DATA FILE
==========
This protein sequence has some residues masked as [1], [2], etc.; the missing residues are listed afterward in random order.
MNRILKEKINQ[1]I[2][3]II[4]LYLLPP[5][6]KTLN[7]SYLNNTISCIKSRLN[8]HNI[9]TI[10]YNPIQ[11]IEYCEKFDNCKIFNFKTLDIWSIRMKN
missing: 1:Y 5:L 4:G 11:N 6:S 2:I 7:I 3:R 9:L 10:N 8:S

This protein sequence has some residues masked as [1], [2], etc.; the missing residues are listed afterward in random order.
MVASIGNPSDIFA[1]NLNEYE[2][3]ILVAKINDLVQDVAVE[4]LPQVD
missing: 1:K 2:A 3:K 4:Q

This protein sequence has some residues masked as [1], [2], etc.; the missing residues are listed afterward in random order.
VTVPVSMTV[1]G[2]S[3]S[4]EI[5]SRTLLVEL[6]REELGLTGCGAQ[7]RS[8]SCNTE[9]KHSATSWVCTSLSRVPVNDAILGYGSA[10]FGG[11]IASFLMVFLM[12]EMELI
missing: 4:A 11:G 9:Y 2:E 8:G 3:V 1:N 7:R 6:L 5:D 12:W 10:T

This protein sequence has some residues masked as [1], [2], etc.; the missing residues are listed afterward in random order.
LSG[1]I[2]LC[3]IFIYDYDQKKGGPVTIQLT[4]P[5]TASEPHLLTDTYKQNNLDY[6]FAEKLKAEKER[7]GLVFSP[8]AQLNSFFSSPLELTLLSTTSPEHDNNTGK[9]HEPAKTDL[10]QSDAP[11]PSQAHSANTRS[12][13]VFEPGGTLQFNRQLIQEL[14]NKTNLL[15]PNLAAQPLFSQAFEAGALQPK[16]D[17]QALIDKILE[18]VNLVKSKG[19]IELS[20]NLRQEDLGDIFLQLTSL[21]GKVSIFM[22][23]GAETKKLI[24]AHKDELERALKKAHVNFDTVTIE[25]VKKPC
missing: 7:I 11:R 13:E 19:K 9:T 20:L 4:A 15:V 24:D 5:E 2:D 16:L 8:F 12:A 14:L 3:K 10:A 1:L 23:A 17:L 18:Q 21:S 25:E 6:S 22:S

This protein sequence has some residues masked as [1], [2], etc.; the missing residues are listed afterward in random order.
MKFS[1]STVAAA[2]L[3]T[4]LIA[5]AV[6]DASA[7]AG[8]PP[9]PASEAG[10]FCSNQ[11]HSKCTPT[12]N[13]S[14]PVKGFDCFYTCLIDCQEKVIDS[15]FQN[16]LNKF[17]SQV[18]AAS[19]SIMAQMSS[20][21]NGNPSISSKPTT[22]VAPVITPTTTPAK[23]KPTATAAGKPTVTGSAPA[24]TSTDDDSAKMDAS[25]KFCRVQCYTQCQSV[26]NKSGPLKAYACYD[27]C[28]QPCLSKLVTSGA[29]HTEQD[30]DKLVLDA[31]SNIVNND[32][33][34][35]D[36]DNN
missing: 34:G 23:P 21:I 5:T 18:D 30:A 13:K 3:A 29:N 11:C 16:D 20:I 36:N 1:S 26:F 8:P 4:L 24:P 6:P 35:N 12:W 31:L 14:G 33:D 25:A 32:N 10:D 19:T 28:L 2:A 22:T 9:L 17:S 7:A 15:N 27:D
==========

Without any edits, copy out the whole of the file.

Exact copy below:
This protein sequence has some residues masked as [1], [2], etc.; the missing residues are listed afterward in random order.
MNRILKEKINQ[1]I[2][3]II[4]LYLLPP[5][6]KTLN[7]SYLNNTISCIKSRLN[8]HNI[9]TI[10]YNPIQ[11]IEYCEKFDNCKIFNFKTLDIWSIRMKN
missing: 1:Y 5:L 4:G 11:N 6:S 2:I 7:I 3:R 9:L 10:N 8:S

This protein sequence has some residues masked as [1], [2], etc.; the missing residues are listed afterward in random order.
MVASIGNPSDIFA[1]NLNEYE[2][3]ILVAKINDLVQDVAVE[4]LPQVD
missing: 1:K 2:A 3:K 4:Q

This protein sequence has some residues masked as [1], [2], etc.; the missing residues are listed afterward in random order.
VTVPVSMTV[1]G[2]S[3]S[4]EI[5]SRTLLVEL[6]REELGLTGCGAQ[7]RS[8]SCNTE[9]KHSATSWVCTSLSRVPVNDAILGYGSA[10]FGG[11]IASFLMVFLM[12]EMELI
missing: 4:A 11:G 9:Y 2:E 8:G 3:V 1:N 7:R 6:L 5:D 12:W 10:T

This protein sequence has some residues masked as [1], [2], etc.; the missing residues are listed afterward in random order.
LSG[1]I[2]LC[3]IFIYDYDQKKGGPVTIQLT[4]P[5]TASEPHLLTDTYKQNNLDY[6]FAEKLKAEKER[7]GLVFSP[8]AQLNSFFSSPLELTLLSTTSPEHDNNTGK[9]HEPAKTDL[10]QSDAP[11]PSQAHSANTRS[12][13]VFEPGGTLQFNRQLIQEL[14]NKTNLL[15]PNLAAQPLFSQAFEAGALQPK[16]D[17]QALIDKILE[18]VNLVKSKG[19]IELS[20]NLRQEDLGDIFLQLTSL[21]GKVSIFM[22][23]GAETKKLI[24]AHKDELERALKKAHVNFDTVTIE[25]VKKPC
missing: 7:I 11:R 13:E 19:K 9:T 20:L 4:A 15:V 24:D 5:E 2:D 16:L 8:F 12:A 14:L 3:K 10:A 1:L 23:A 17:L 18:Q 21:S 25:E 6:S 22:S

This protein sequence has some residues masked as [1], [2], etc.; the missing residues are listed afterward in random order.
MKFS[1]STVAAA[2]L[3]T[4]LIA[5]AV[6]DASA[7]AG[8]PP[9]PASEAG[10]FCSNQ[11]HSKCTPT[12]N[13]S[14]PVKGFDCFYTCLIDCQEKVIDS[15]FQN[16]LNKF[17]SQV[18]AAS[19]SIMAQMSS[20][21]NGNPSISSKPTT[22]VAPVITPTTTPAK[23]KPTATAAGKPTVTGSAPA[24]TSTDDDSAKMDAS[25]KFCRVQCYTQCQSV[26]NKSGPLKAYACYD[27]C[28]QPCLSKLVTSGA[29]HTEQD[30]DKLVLDA[31]SNIVNND[32][33][34][35]D[36]DNN
missing: 34:G 23:P 21:I 5:T 18:D 30:A 13:K 3:A 29:N 11:C 16:D 20:I 36:N 1:S 26:F 8:P 4:L 24:P 6:P 35:N 12:W 31:L 14:G 33:D 25:A 32:N 10:D 19:T 28:L 2:A 22:T 9:L 17:S 7:A 15:N 27:D